The EE provides:
practical preparation for undergraduate research
an opportunity for students to investigate a topic of special interest to them, which is also related to one of the student's six DP subjects

Through the research process for EE, students develop skills in:
formulating an appropriate research question
engaging in a personal exploration of the topic
communicating ideas
developing an argument

Participation in this process develops the capacity to analyse, synthesise and evaluate knowledge.

How is study of the Extended Essay structured?
Students are supported throughout the process of researching and writing the EE, with advice and guidance from a supervisor who is usually a teacher at the school.

The IB recommends that students follow the completion of the written essay with a short, concluding interview with their supervisor. This is known as viva voce.

The EE and interview can be a valuable stimulus for discussion in countries where interviews are required prior to acceptance for employment or for a place at university.


Creativity, Activity, Service

Creativity, Activity, Service (CAS) is one of the three essential elements that every student must complete as part of the DP.

Studied throughout the Diploma Programme, CAS involves students in a range of activities alongside their academic studies.

It is not formally assessed. However, students reflect on their CAS experiences as part of the DP, and provide evidence of achieving the seven learning outcomes for CAS.

How is Creativity, Activity, Service structured?
The three strands of CAS, which are often interwoven with particular activities, are characterised as follows:
Creativity – Arts, and other experiences that involve creative thinking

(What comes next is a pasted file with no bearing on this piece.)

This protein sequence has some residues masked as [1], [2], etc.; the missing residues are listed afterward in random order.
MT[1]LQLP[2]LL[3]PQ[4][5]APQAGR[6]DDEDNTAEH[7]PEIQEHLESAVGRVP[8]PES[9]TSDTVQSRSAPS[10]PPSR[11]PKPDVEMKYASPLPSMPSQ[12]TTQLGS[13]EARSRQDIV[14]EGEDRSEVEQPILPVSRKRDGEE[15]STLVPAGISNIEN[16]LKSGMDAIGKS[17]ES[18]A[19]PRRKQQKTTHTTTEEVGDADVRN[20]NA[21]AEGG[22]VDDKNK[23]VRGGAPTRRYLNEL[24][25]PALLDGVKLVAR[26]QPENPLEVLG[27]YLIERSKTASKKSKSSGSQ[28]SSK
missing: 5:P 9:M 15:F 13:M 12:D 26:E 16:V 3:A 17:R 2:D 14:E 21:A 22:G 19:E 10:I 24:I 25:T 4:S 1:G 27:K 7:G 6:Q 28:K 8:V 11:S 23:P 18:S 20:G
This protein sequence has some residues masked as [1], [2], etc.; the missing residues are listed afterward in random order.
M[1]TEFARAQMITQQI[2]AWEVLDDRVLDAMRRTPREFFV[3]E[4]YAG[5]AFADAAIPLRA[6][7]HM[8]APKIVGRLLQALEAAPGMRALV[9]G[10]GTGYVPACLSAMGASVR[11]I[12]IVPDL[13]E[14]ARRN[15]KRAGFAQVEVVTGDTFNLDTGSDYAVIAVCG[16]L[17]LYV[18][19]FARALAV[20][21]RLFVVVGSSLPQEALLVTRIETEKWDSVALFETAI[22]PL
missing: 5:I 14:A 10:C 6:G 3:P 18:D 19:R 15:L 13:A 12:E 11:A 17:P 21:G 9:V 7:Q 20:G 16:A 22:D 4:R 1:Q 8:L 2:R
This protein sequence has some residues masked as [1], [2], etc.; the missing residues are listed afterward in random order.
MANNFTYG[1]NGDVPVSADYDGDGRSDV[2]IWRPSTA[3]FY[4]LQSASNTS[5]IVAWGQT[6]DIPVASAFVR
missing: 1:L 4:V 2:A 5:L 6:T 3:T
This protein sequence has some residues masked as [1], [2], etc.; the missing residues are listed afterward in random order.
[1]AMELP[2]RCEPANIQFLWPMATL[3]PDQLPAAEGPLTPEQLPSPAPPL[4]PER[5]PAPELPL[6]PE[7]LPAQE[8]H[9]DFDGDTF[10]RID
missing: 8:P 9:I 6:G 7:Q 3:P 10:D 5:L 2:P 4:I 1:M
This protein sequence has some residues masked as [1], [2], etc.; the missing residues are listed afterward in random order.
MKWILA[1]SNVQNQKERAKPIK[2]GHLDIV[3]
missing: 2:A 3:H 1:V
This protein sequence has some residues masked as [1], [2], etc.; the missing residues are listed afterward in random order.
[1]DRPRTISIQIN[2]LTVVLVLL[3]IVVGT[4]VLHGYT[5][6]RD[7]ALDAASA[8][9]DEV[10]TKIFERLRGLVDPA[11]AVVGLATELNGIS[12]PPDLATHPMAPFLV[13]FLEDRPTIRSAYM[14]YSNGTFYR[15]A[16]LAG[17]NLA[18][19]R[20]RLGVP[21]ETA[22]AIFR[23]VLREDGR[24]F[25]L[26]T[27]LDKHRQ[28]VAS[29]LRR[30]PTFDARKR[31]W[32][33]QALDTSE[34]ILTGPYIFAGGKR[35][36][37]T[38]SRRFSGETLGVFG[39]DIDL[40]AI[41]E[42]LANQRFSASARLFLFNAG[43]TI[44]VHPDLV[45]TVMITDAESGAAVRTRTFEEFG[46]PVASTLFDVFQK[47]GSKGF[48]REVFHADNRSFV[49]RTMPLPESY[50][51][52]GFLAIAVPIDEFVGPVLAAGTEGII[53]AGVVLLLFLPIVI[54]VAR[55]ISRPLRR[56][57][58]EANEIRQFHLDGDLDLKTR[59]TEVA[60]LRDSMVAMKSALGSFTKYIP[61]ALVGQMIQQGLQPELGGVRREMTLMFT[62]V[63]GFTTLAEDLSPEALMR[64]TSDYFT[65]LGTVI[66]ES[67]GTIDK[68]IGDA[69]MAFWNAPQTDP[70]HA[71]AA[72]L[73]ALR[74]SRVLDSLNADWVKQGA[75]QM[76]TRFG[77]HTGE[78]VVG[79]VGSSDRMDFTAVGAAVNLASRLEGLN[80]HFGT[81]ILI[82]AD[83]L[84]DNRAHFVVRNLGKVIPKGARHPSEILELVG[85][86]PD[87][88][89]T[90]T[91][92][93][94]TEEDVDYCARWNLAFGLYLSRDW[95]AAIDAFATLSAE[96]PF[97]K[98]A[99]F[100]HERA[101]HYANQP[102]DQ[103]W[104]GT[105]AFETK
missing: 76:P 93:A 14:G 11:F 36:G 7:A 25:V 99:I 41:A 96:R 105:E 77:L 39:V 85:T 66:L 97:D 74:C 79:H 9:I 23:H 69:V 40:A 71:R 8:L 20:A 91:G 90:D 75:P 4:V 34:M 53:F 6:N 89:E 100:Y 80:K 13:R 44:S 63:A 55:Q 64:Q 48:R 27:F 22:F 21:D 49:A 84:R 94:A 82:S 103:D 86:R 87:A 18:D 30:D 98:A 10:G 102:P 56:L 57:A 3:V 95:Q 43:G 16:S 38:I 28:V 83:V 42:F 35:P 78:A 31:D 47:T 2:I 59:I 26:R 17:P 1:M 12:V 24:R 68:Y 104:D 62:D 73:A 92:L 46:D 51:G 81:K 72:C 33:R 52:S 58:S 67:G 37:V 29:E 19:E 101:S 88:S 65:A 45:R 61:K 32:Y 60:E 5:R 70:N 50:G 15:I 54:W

Activity – Physical exertion contributing to a healthy lifestyle, complementing academic work elsewhere in the DP
Service – an unpaid and voluntary exchange that has a learning benefit for the student. The rights, dignity and autonomy of all those involved are respected.

In order to demonstrate these concepts, students are required to undertake a CAS Project. The project challenges students to:
  • show initiative
  • demonstrate perseverance
  • develop skills such as collaboration, problem solving and decision making

What is the significance of CAS?
CAS enables students to enhance their personal and interpersonal development by learning through experience.

It provides opportunities for self-determination and collaboration with others, fostering a sense of accomplishment and enjoyment from their work.

At the same time, CAS is an important counterbalance to the academic pressures of the DP.



IBDP Assessment Structure and Point System
Point System
  • Grades awarded for each course range from 1 (lowest) to 7 (highest)
  • Maximum a student can score for six subjects is 42 points
  • Up to 3 additional points are awarded for combined results on Theory of Knowledge and Extended Essay
  • Highest total: 45 points
  • To obtain the Diploma, a student has to gain at least 24 points, subject to certain minimum levels of performance across the whole programme, including TOK and EE, and to satisfactory participation in Creativity, Activity, Service